Mortgage and refinance rates today, Oct. 4, 2022

Peter Warden
Peter Warden
The Mortgage Reports Editor
October 4, 2022 - 7 min read

Today’s mortgage and refinance rates

Average mortgage rates fell moderately yesterday. They’re still just a little higher than they were last Thursday evening. But the drop was welcome.

So far this morning, it’s looking as if mortgage rates today might fall again. But, of course, that could change later in the day.

Current mortgage and refinance rates

Program Mortgage Rate APR* Change
Conventional 30 year fixed
Conventional 30 year fixed 6.807% 6.84% -0.21%
Conventional 15 year fixed
Conventional 15 year fixed 6.321% 6.35% +0.27%
Conventional 20 year fixed
Conventional 20 year fixed 7.011% 7.058% -0.18%
Conventional 10 year fixed
Conventional 10 year fixed 6.004% 6.122% -0.11%
30 year fixed FHA
30 year fixed FHA 6.8% 7.553% -0.19%
15 year fixed FHA
15 year fixed FHA 7.013% 7.289% -0.07%
30 year fixed VA
30 year fixed VA 6.412% 6.643% -0.31%
15 year fixed VA
15 year fixed VA 6.125% 6.483% Unchanged
Rates are provided by our partner network, and may not reflect the market. Your rate might be different. Click here for a personalized rate quote. See our rate assumptions here.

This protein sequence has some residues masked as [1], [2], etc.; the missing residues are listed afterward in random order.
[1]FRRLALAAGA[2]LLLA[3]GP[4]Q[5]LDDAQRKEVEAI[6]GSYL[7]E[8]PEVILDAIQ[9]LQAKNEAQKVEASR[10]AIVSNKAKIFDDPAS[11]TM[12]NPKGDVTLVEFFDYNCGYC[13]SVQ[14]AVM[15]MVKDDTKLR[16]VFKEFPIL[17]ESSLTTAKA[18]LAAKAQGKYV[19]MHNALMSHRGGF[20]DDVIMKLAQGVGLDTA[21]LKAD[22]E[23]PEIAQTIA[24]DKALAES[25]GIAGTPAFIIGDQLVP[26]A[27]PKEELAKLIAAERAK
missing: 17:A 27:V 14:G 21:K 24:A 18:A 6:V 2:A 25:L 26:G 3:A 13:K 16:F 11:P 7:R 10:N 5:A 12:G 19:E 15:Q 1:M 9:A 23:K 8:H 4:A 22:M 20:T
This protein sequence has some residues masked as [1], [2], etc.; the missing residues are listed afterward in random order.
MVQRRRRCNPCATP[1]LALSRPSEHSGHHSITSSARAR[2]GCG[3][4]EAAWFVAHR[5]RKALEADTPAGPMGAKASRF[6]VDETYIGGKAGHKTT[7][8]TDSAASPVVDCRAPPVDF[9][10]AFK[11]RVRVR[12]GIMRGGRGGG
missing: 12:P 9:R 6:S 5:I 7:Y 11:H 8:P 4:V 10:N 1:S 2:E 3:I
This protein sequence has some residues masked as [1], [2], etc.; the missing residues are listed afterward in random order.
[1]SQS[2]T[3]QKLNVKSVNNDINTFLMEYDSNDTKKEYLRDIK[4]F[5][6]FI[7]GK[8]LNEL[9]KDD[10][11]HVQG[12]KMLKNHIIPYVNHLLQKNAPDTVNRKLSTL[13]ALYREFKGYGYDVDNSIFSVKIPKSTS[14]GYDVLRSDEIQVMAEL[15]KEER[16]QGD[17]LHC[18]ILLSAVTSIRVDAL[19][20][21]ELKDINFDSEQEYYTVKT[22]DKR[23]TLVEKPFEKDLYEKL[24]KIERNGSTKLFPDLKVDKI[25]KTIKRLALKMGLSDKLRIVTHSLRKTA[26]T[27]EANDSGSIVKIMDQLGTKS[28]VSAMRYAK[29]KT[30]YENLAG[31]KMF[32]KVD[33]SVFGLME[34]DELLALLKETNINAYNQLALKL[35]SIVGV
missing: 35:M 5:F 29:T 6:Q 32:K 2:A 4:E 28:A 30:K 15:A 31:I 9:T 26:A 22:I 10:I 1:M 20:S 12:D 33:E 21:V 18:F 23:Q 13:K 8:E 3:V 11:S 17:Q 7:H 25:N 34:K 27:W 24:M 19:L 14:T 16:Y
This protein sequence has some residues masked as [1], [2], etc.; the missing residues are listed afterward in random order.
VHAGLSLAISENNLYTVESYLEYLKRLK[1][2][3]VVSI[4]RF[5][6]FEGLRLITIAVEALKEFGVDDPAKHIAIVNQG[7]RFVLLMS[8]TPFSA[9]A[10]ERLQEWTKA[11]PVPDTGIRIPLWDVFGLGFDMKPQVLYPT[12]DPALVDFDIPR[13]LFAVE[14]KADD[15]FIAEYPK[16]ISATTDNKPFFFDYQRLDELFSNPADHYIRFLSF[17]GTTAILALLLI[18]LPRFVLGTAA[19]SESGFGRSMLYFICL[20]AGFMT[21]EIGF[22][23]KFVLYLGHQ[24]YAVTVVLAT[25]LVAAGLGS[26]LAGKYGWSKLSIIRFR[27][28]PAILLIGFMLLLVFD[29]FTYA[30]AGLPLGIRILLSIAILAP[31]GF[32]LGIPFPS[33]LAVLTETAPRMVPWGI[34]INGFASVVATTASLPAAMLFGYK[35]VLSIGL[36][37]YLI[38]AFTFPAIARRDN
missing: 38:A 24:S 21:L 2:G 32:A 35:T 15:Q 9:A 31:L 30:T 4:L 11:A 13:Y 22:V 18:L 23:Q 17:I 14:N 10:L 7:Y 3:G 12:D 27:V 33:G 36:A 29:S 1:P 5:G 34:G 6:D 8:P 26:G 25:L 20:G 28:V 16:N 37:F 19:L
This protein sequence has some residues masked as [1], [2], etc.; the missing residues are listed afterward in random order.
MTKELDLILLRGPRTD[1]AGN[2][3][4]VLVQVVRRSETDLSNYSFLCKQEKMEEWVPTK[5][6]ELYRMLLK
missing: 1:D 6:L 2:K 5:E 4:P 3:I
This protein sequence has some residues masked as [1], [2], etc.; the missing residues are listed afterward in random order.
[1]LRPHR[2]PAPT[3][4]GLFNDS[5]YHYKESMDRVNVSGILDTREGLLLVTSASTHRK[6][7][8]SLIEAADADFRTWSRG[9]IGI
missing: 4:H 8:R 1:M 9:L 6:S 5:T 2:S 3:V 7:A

Should you lock a mortgage rate today?

Don't lock on a day when mortgage rates look set to fall. My recommendations (below) are intended to give longer-term suggestions about the overall direction of those rates. So, they don’t change daily to reflect fleeting sentiments in volatile markets.

Of course, I might be wrong. But I’m not expecting mortgage rates to fall far and for long during this last quarter of 2022.

So, my personal rate lock recommendations for the longer term remain:

  • LOCK if closing in 7 days
  • LOCK if closing in 15 days
  • LOCK if closing in 30 days
  • LOCK if closing in 45 days
  • LOCK if closing in 60 days

>Related: 7 Tips to get the best refinance rate

Market data affecting today’s mortgage rates

Here’s a snapshot of the state of play this morning at about 9:50 a.m. (ET). The data, compared with roughly the same time yesterday, were:

  • The yield on 10-year Treasury notes fell to 3.65% from 3.70%. (Good for mortgage rates.) More than any other market, mortgage rates normally tend to follow these particular Treasury bond yields
  • Major stock indexes were rising sharply soon after opening. (Sometimes bad for mortgage rates.) When investors buy shares, they’re often selling bonds, which pushes those prices down and increases yields and mortgage rates. The opposite may happen when indexes are lower. But this is an imperfect relationship
  • Oil prices increased to $85.70 from $84.55 a barrel. (Bad for mortgage rates*.) Energy prices play a prominent role in creating inflation and also point to future economic activity
  • Gold prices climbed to $1,719 from $1,677 an ounce. (Good for mortgage rates*.) It is generally better for rates when gold rises and worse when gold falls. Gold tends to rise when investors worry about the economy. And worried investors tend to push rates lower
  • CNN Business Fear & Greed index — rose to 29 from 22 out of 100. (Bad for mortgage rates.) “Greedy” investors push bond prices down (and interest rates up) as they leave the bond market and move into stocks, while “fearful” investors do the opposite. So lower readings are better than higher ones